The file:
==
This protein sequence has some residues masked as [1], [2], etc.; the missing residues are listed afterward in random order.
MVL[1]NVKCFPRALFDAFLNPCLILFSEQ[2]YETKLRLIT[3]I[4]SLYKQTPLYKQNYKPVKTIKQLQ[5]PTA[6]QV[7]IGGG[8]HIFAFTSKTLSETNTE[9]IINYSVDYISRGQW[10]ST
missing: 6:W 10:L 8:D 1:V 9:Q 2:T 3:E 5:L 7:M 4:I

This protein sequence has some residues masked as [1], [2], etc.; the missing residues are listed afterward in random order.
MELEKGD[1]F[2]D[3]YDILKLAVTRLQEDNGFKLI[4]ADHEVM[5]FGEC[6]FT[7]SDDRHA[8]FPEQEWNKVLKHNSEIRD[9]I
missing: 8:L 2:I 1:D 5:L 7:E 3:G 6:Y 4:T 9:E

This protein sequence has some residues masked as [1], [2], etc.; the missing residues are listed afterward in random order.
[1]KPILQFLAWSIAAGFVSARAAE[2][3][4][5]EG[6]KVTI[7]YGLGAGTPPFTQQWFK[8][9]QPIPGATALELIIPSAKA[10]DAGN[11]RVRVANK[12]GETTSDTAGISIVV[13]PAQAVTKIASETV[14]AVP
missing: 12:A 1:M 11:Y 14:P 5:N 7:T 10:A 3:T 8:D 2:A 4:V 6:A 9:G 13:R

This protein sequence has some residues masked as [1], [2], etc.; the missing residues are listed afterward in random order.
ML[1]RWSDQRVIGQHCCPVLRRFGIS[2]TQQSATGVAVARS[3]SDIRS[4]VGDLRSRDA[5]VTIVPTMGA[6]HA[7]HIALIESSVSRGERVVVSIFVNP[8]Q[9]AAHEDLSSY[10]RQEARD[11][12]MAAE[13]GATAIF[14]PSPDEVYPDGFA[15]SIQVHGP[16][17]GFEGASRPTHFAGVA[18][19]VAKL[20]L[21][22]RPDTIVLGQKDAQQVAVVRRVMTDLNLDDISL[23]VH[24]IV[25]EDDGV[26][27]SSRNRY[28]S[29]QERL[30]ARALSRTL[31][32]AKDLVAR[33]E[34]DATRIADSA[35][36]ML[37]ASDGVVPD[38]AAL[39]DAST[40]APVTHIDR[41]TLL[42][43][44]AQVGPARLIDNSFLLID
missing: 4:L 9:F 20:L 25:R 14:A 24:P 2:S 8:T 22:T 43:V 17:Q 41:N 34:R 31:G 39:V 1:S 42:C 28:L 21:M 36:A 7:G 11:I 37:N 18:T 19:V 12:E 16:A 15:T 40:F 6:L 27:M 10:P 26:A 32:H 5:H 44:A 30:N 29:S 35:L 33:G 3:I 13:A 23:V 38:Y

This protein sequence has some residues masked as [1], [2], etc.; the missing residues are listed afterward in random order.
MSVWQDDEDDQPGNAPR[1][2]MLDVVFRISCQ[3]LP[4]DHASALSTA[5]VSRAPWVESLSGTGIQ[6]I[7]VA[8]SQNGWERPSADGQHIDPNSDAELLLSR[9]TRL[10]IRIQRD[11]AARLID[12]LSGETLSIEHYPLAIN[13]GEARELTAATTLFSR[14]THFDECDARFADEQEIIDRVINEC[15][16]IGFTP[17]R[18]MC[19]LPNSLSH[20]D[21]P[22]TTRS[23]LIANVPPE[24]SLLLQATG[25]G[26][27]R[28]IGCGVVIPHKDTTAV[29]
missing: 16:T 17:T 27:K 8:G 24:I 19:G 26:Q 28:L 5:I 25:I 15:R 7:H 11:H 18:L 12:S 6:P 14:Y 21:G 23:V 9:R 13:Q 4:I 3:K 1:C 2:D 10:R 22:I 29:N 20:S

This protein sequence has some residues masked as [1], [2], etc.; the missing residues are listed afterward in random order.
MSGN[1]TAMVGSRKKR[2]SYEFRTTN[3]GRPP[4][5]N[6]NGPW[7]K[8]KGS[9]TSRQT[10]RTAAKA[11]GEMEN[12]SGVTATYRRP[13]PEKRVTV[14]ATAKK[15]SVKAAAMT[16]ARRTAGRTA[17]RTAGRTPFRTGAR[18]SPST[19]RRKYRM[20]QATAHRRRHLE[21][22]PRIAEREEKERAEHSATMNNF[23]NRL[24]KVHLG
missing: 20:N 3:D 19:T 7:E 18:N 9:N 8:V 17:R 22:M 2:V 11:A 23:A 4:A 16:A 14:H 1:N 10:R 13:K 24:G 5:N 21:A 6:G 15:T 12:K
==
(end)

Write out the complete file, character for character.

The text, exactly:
This protein sequence has some residues masked as [1], [2], etc.; the missing residues are listed afterward in random order.
MVL[1]NVKCFPRALFDAFLNPCLILFSEQ[2]YETKLRLIT[3]I[4]SLYKQTPLYKQNYKPVKTIKQLQ[5]PTA[6]QV[7]IGGG[8]HIFAFTSKTLSETNTE[9]IINYSVDYISRGQW[10]ST
missing: 6:W 10:L 8:D 1:V 9:Q 2:T 3:E 5:L 7:M 4:I

This protein sequence has some residues masked as [1], [2], etc.; the missing residues are listed afterward in random order.
MELEKGD[1]F[2]D[3]YDILKLAVTRLQEDNGFKLI[4]ADHEVM[5]FGEC[6]FT[7]SDDRHA[8]FPEQEWNKVLKHNSEIRD[9]I
missing: 8:L 2:I 1:D 5:L 7:E 3:G 6:Y 4:T 9:E

This protein sequence has some residues masked as [1], [2], etc.; the missing residues are listed afterward in random order.
[1]KPILQFLAWSIAAGFVSARAAE[2][3][4][5]EG[6]KVTI[7]YGLGAGTPPFTQQWFK[8][9]QPIPGATALELIIPSAKA[10]DAGN[11]RVRVANK[12]GETTSDTAGISIVV[13]PAQAVTKIASETV[14]AVP
missing: 12:A 1:M 11:Y 14:P 5:N 7:T 10:A 3:T 8:D 2:A 4:V 6:A 9:G 13:R

This protein sequence has some residues masked as [1], [2], etc.; the missing residues are listed afterward in random order.
ML[1]RWSDQRVIGQHCCPVLRRFGIS[2]TQQSATGVAVARS[3]SDIRS[4]VGDLRSRDA[5]VTIVPTMGA[6]HA[7]HIALIESSVSRGERVVVSIFVNP[8]Q[9]AAHEDLSSY[10]RQEARD[11][12]MAAE[13]GATAIF[14]PSPDEVYPDGFA[15]SIQVHGP[16][17]GFEGASRPTHFAGVA[18][19]VAKL[20]L[21][22]RPDTIVLGQKDAQQVAVVRRVMTDLNLDDISL[23]VH[24]IV[25]EDDGV[26][27]SSRNRY[28]S[29]QERL[30]ARALSRTL[31][32]AKDLVAR[33]E[34]DATRIADSA[35][36]ML[37]ASDGVVPD[38]AAL[39]DAST[40]APVTHIDR[41]TLL[42][43][44]AQVGPARLIDNSFLLID
missing: 4:L 9:F 20:L 25:R 14:A 24:P 2:S 8:T 22:T 43:V 17:Q 41:N 34:R 31:G 39:V 1:S 42:C 28:L 21:M 36:A 7:G 11:I 37:N 18:T 19:V 12:E 16:A 15:T 40:F 6:L 27:M 10:P 26:A 32:H 5:H 44:A 30:N 29:S 35:L 33:G 3:I 13:A 23:V 38:Y

This protein sequence has some residues masked as [1], [2], etc.; the missing residues are listed afterward in random order.
MSVWQDDEDDQPGNAPR[1][2]MLDVVFRISCQ[3]LP[4]DHASALSTA[5]VSRAPWVESLSGTGIQ[6]I[7]VA[8]SQNGWERPSADGQHIDPNSDAELLLSR[9]TRL[10]IRIQRD[11]AARLID[12]LSGETLSIEHYPLAIN[13]GEARELTAATTLFSR[14]THFDECDARFADEQEIIDRVINEC[15][16]IGFTP[17]R[18]MC[19]LPNSLSH[20]D[21]P[22]TTRS[23]LIANVPPE[24]SLLLQATG[25]G[26][27]R[28]IGCGVVIPHKDTTAV[29]
missing: 16:T 17:T 27:K 8:G 24:I 19:G 26:Q 28:L 5:I 25:I 15:R 7:H 11:H 18:L 12:S 6:P 14:Y 21:G 23:V 9:R 13:Q 4:I 3:K 1:C 2:D 10:R 22:I 29:N 20:S

This protein sequence has some residues masked as [1], [2], etc.; the missing residues are listed afterward in random order.
MSGN[1]TAMVGSRKKR[2]SYEFRTTN[3]GRPP[4][5]N[6]NGPW[7]K[8]KGS[9]TSRQT[10]RTAAKA[11]GEMEN[12]SGVTATYRRP[13]PEKRVTV[14]ATAKK[15]SVKAAAMT[16]ARRTAGRTA[17]RTAGRTPFRTGAR[18]SPST[19]RRKYRM[20]QATAHRRRHLE[21][22]PRIAEREEKERAEHSATMNNF[23]NRL[24]KVHLG
missing: 20:N 3:D 19:T 7:E 18:N 9:N 8:V 17:R 22:M 2:V 11:A 23:A 4:A 16:A 14:H 1:N 10:R 13:K 24:G 5:N 21:A 6:G 15:T 12:K